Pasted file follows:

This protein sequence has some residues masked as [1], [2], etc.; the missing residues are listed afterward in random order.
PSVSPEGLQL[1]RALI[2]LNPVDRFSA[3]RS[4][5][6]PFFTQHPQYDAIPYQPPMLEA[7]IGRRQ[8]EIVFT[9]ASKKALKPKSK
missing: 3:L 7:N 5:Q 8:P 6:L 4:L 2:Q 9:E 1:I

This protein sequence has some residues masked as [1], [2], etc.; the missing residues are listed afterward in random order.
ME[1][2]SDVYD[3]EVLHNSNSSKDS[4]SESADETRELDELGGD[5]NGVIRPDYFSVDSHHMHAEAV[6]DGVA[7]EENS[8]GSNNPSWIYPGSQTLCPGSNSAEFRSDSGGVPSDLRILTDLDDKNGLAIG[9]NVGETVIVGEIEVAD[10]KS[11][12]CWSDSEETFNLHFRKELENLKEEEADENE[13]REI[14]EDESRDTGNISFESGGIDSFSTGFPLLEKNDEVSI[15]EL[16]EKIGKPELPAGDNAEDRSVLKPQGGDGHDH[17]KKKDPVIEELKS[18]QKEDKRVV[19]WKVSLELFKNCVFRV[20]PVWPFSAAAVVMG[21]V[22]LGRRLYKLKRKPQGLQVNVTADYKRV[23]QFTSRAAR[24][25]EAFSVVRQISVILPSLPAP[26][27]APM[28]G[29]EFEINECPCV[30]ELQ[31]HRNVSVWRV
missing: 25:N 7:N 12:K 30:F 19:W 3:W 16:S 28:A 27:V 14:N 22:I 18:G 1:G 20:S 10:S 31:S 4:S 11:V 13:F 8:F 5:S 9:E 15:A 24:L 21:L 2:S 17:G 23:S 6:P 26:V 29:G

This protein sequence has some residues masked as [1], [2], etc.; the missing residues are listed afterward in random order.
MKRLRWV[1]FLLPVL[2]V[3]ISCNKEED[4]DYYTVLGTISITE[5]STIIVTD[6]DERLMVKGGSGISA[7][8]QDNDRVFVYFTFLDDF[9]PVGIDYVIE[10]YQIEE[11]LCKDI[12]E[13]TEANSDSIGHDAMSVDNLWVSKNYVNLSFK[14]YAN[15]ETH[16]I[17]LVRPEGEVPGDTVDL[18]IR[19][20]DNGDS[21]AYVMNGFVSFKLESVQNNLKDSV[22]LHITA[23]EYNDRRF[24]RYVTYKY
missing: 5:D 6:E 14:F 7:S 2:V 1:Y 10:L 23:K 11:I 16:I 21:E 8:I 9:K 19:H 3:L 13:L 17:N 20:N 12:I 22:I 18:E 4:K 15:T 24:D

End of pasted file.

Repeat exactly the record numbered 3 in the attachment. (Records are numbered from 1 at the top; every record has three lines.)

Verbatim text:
This protein sequence has some residues masked as [1], [2], etc.; the missing residues are listed afterward in random order.
MKRLRWV[1]FLLPVL[2]V[3]ISCNKEED[4]DYYTVLGTISITE[5]STIIVTD[6]DERLMVKGGSGISA[7][8]QDNDRVFVYFTFLDDF[9]PVGIDYVIE[10]YQIEE[11]LCKDI[12]E[13]TEANSDSIGHDAMSVDNLWVSKNYVNLSFK[14]YAN[15]ETH[16]I[17]LVRPEGEVPGDTVDL[18]IR[19][20]DNGDS[21]AYVMNGFVSFKLESVQNNLKDSV[22]LHITA[23]EYNDRRF[24]RYVTYKY
missing: 5:D 6:E 14:F 7:S 2:V 1:Y 10:L 23:K 11:I 16:I 21:E 8:I 9:K 19:H 3:L 13:L 17:N 20:N 12:I 22:I 18:E 4:K 15:T 24:D